Queens, NY (May 26, 2016): NYS Senator Joseph P. Addabbo, Jr. recently
voted to approve a wide-ranging package of Senate legislation aimed at
stemming increasing incidences of deadly heroin and opioid abuse and
otherwise helping to protect New Yorkers from the horrors of drug-related
deaths, illness and crime.

“Lives are being tragically and needlessly ruined and lost in New York and
across the nation from a frightening epidemic of heroin and opioid abuse,”
said Addabbo.  “Here in New York City, according to the Health Department,
deaths attributed to unintentional opioid overdoses rose by 56 percent
between 2010 and 2014, with 79 percent of all drug overdose deaths in 2014
involving some form of opioid, including heroin and powerful prescription
painkillers.  We are already taking action to address this epidemic, such
as making life-saving naloxone more readily available to reverse overdoses,
but much more needs to be done both here in the City and statewide.”

The package of legislation approved by the Senate with Addabbo’s support
includes greater penalties for illegal heroin or opioid sales, proposed
advances in treatment opportunities, stronger restrictions on access to
dangerous drugs, and enhanced public education about dangerous drugs, both
legal and not.

“The heroin and opioid epidemic touches individuals, families and our
entire society in different and terrible ways, and we need to fight it on
every front: using criminal, medical, educational and all other tools at
our disposal,” he said.  “There is no one solution, so we need to fight
this scourge by all means available.”

Bills to combat heroin and opioid abuse, and otherwise address drug-related
challenges in New York include:

S.6962, which would help to ensure that insurance coverage is made
available for pain management opioid medications that are manufactured in a
way designed to prevent their misuse or abuse, such as making them
difficult to crush or liquefy (and thereby inject or snort).

S.6623, which would impose greater restrictions on access to fentanyl and
derivatives of the drug – a pain medication said to be 100 times more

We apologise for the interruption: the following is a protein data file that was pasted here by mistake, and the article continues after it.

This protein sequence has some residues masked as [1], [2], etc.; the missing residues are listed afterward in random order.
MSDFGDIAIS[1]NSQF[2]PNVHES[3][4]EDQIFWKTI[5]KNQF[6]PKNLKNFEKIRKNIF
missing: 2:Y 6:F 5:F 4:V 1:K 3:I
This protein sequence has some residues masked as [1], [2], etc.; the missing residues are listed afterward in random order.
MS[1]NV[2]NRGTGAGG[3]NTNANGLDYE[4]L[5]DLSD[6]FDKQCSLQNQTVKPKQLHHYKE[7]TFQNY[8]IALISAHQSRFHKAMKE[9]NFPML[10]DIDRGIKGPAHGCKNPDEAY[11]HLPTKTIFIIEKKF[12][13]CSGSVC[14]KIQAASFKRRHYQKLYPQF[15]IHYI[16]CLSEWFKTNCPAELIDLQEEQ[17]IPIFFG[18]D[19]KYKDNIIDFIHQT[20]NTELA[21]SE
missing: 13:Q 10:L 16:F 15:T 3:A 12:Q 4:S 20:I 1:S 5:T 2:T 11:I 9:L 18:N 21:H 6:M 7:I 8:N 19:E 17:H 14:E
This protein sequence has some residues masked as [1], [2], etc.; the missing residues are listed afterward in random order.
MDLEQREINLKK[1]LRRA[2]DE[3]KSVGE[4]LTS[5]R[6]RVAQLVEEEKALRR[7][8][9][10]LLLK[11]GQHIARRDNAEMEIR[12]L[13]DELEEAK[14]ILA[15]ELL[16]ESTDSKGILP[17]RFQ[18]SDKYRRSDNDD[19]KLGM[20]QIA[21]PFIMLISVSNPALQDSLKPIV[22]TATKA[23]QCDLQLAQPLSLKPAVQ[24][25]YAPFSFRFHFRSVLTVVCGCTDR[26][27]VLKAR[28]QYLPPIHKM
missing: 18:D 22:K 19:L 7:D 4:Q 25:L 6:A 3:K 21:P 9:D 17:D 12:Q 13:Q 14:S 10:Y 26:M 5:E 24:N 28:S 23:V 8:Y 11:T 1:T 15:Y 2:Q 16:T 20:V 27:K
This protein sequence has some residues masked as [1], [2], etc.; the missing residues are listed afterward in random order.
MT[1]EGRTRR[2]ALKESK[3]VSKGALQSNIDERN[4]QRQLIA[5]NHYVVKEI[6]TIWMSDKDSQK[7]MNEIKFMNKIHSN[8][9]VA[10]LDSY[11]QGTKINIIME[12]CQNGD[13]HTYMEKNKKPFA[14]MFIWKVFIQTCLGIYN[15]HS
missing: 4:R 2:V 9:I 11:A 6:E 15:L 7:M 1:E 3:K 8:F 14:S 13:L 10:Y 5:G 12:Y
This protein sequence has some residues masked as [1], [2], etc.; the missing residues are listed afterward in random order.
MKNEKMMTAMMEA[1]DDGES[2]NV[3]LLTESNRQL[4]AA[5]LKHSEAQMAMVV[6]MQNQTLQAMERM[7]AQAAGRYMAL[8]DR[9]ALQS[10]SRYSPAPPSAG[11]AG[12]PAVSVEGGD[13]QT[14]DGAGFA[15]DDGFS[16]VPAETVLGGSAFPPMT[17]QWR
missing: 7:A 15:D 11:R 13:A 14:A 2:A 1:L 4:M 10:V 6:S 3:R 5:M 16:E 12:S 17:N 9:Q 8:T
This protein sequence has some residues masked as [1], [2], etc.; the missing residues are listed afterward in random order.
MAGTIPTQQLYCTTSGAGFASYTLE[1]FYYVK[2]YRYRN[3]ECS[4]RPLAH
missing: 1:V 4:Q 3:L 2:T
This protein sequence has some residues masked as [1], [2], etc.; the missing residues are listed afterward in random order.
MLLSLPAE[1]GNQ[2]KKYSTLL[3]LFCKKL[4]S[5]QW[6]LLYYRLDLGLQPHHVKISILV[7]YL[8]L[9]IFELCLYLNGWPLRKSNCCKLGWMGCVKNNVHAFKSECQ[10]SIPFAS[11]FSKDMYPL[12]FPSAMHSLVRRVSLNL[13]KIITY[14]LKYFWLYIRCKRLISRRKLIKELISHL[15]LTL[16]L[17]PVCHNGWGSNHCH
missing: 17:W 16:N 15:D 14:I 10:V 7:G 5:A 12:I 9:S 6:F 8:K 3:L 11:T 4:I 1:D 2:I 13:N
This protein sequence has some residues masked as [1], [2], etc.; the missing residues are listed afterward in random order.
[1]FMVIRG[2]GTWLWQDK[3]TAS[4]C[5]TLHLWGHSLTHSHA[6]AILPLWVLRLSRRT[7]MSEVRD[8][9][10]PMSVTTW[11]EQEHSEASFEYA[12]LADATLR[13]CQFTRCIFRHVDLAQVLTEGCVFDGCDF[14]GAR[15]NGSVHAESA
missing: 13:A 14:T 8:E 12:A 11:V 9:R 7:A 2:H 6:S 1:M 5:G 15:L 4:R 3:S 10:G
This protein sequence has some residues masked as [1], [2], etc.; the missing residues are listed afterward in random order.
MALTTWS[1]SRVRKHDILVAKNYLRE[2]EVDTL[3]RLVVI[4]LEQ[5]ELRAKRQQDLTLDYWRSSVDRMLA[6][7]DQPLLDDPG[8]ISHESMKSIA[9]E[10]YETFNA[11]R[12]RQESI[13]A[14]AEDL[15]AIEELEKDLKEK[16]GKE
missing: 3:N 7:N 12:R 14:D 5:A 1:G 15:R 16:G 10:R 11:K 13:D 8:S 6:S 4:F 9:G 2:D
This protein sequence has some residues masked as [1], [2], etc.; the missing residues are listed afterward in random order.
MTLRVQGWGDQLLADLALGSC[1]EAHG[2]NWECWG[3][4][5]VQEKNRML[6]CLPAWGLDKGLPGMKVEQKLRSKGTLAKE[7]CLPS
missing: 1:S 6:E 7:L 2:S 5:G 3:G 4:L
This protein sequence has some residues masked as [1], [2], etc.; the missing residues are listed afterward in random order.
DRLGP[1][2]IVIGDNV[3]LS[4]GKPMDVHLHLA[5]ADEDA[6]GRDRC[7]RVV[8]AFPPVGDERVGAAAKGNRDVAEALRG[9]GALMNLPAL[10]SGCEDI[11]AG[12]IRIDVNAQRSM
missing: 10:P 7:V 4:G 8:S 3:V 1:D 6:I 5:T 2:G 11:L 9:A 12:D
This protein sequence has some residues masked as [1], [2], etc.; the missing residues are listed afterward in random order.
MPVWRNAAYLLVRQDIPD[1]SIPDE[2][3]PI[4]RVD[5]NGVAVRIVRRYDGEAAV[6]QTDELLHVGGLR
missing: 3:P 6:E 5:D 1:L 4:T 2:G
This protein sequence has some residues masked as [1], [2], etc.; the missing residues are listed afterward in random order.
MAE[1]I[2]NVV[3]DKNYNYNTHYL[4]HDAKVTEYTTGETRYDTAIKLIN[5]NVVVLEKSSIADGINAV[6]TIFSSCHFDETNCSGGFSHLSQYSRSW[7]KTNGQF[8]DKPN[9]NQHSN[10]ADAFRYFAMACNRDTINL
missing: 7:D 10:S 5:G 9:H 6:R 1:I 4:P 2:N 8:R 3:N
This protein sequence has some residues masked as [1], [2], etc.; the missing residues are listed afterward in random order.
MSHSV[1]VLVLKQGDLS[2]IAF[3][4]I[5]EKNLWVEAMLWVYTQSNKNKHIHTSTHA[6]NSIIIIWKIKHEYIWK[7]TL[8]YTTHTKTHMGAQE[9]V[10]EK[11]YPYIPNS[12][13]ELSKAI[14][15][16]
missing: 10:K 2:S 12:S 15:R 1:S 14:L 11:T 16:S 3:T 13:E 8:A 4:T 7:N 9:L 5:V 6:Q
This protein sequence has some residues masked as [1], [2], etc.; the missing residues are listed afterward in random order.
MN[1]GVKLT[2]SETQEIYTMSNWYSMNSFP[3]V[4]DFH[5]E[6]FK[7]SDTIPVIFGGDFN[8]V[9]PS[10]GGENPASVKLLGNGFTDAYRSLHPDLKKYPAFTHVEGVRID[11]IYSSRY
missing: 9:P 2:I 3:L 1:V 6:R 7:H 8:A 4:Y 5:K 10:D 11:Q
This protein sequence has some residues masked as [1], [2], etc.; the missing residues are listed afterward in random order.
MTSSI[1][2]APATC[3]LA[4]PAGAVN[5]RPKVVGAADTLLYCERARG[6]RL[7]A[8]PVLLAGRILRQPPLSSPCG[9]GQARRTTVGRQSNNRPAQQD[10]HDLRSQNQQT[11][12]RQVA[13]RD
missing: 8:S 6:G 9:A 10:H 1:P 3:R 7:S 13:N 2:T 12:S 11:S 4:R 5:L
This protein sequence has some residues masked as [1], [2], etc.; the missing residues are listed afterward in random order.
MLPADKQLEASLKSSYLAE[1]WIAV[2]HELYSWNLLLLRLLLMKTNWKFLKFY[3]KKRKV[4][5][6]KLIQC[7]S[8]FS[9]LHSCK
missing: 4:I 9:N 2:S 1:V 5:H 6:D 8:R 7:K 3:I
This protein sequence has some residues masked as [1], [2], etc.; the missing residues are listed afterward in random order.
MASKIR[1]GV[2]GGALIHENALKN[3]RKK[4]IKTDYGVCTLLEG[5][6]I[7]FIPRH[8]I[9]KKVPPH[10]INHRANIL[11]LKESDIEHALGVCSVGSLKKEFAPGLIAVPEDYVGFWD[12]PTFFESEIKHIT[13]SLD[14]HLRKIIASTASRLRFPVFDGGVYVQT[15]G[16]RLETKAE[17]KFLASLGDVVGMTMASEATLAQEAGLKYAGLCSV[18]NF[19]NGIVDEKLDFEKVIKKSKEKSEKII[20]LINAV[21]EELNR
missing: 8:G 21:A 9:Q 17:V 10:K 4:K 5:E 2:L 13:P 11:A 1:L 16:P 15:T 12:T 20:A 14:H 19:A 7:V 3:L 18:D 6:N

powerful than morphine and much deadlier than heroin – and also increase
penalties for its illegal sale, especially when it is sold combined with

S.6516, which would require the State Department of Health to track and
annually report on opioid overdoses and deaths, as well as the
administration of “antagonist” drugs used to revive overdose victims, on a
county-by-county basis to reveal where areas of particular abuse are

S.4177, which would redefine the state crime of operating as a major drug
trafficker to make it easier to prosecute and convict major dealers of
heroin and other deadly substances.

S.4163, which would enact “Laree’s Law” and make it possible to charge drug
dealers whose customers die from the use of heroin and other opioids with
homicide, instead of only the typical crime of criminal sale of a
controlled substance.

S.7365, which is designed to combat the over-prescription of powerful
opioid painkillers by enabling patients to request smaller quantities of
medication (to prevent the use and abuse of left-over pills by others),
ensuring that patients are advised by their physicians of the risks
associated with opioid-related addiction, and requiring that the reason for
the prescription be clearly documented in medical records.

S.7317, which would make it easier for physicians treating patients in
managed care programs to prescribe buprenorphine, a drug that is well
documented for its effectiveness in addressing opioid withdrawal symptoms
and overall addiction recovery.

S.7315, which would require the Office of Alcoholism and Substance Abuse
Services (OASAS) to create a card or pamphlet, to accompany each opioid
prescription, detailing the risks of taking opioids, the signs of
addiction,  and safe drug disposal methods, while also providing phone and
text number information for HOPELINE, New York’s primary addiction
assistance program.

S.7200, which would make it a class B felony to sell controlled substances
within 1,000 feet of a drug or alcohol treatment center or methadone clinic
– a ploy pursued by dealers hoping to tempt addicts working towards

S.7012, which would help to ensure that criminal penalties associated with
heroin are updated and strengthened to reflect the light weight of the
substance in comparison to other drugs and its high potency and danger.

Having passed the State Senate, the bills are under consideration by
various standing committees addressing different issue areas in the State

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